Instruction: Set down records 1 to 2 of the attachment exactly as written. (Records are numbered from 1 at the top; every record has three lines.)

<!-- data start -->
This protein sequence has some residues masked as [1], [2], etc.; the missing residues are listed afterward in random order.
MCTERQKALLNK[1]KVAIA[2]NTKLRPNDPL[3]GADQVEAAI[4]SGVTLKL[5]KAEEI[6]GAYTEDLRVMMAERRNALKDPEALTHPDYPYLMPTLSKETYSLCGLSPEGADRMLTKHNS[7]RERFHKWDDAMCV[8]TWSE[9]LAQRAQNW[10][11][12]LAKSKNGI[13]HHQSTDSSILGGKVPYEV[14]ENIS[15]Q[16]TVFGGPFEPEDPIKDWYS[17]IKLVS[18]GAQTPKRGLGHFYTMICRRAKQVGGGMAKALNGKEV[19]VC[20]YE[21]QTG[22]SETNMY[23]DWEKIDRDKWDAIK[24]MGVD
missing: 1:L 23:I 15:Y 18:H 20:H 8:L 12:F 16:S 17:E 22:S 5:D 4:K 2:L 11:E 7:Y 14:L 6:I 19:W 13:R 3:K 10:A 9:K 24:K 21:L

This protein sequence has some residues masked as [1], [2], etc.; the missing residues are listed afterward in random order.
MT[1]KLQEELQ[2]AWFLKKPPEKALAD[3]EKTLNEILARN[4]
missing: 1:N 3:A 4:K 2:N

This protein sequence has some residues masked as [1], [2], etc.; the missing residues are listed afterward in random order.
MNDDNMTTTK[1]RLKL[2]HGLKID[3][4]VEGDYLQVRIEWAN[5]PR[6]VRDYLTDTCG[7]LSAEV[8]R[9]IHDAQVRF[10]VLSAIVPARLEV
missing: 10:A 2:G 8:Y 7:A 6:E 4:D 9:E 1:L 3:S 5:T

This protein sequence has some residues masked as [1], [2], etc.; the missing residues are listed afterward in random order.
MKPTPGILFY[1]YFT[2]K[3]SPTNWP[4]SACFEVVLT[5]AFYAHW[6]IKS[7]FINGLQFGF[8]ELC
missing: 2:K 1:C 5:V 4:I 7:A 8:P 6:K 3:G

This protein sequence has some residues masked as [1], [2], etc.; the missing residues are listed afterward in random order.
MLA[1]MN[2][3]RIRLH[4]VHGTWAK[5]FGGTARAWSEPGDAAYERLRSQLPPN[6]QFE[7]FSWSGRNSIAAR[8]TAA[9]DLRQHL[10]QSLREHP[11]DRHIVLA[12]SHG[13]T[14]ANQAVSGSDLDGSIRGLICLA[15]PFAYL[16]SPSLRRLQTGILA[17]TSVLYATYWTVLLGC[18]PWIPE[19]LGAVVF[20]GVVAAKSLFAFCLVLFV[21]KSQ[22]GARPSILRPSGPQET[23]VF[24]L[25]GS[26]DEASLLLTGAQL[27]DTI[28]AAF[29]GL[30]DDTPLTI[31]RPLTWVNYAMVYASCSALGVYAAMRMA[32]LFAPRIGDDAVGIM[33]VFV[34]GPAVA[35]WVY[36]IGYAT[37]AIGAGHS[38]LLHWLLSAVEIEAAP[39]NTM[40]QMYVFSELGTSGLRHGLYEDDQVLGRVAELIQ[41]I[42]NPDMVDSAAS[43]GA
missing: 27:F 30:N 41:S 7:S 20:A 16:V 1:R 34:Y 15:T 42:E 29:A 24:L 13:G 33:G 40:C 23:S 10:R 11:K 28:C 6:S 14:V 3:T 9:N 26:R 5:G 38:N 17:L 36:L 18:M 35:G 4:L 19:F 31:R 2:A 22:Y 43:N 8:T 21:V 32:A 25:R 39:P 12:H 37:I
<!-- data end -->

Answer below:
This protein sequence has some residues masked as [1], [2], etc.; the missing residues are listed afterward in random order.
MCTERQKALLNK[1]KVAIA[2]NTKLRPNDPL[3]GADQVEAAI[4]SGVTLKL[5]KAEEI[6]GAYTEDLRVMMAERRNALKDPEALTHPDYPYLMPTLSKETYSLCGLSPEGADRMLTKHNS[7]RERFHKWDDAMCV[8]TWSE[9]LAQRAQNW[10][11][12]LAKSKNGI[13]HHQSTDSSILGGKVPYEV[14]ENIS[15]Q[16]TVFGGPFEPEDPIKDWYS[17]IKLVS[18]GAQTPKRGLGHFYTMICRRAKQVGGGMAKALNGKEV[19]VC[20]YE[21]QTG[22]SETNMY[23]DWEKIDRDKWDAIK[24]MGVD
missing: 1:L 23:I 15:Y 18:H 20:H 8:L 12:F 16:S 17:E 22:S 5:D 4:K 2:L 11:E 7:Y 14:L 6:I 19:W 13:R 3:K 10:A 9:K 24:K 21:L

This protein sequence has some residues masked as [1], [2], etc.; the missing residues are listed afterward in random order.
MT[1]KLQEELQ[2]AWFLKKPPEKALAD[3]EKTLNEILARN[4]
missing: 1:N 3:A 4:K 2:N